Joe won an award from an organization that promotes rights for the disabled. It is a well-deserved prize.

Congratulations, Joe!

2. Netherlands Print Shop

When I met up with Joost Swarte on the first day of the festival he was giddy with anticipation. The contingent from the Netherlands arrived with two suitcases and a vacuum cleaner. When the suitcases are opened and the vacuum cleaner attached, a pop-up print shop materializes.

Addjacent to the open print shop were three studios where artists set up shop, creating on-the-spot poster designs (many dealing with the day's news) on tracing paper which the printer, the young man who designed the printshop-in-a-suitcase, and his assistant pulled screen prints.

These prints were then posted all over town throughout the festival.

Visitors were invited to wander around the printshop and studios to watch the process. A playful sense of vitality kept things lively.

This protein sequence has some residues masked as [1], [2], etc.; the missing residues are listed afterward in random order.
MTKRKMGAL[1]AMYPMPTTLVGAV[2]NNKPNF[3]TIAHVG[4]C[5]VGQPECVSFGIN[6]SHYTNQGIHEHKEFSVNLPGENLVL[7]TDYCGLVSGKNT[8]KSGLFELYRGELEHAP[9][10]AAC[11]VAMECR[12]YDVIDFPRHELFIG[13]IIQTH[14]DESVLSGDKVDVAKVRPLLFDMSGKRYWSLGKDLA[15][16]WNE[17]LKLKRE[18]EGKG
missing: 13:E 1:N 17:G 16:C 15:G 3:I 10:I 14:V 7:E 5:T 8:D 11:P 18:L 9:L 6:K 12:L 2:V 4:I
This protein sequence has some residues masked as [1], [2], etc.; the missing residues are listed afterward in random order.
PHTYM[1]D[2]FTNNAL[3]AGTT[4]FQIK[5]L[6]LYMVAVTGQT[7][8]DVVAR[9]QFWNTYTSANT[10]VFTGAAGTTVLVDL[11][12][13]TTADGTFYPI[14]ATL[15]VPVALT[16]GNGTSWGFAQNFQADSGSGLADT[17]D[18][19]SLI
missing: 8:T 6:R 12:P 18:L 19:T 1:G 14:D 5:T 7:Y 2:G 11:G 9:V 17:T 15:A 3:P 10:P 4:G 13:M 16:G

Curious about Joost's description, I dropped by early on Wednesday to say hello and see what they were up to. I was honored to be handed a brush and a sheet of tracing paper
Here is Typex at work trying not to get ink on his nice yellow shirt.

Quiet! Swarte at Work!!!

Here is my drawing done of tracing paper.

Posters as displayed around town.

3. Ted Stearn's book, "Fuzz and Pluck" won a prize. image

Ted is a pal of mine and I love this book. It may look like a not-so-funny animal comic, but it is so much more. Plus it is laugh-out-loud funny.

Mazel tov!


1. Japanese/Korean relationsimage

As I wrote about in a prior column, there was an ugly incident regarding a book banned from the Festival. As a rule -- and as an American? -- I am opposed to book-banning, but, after speaking to the man who actually blew the whistle, I understand how this came about.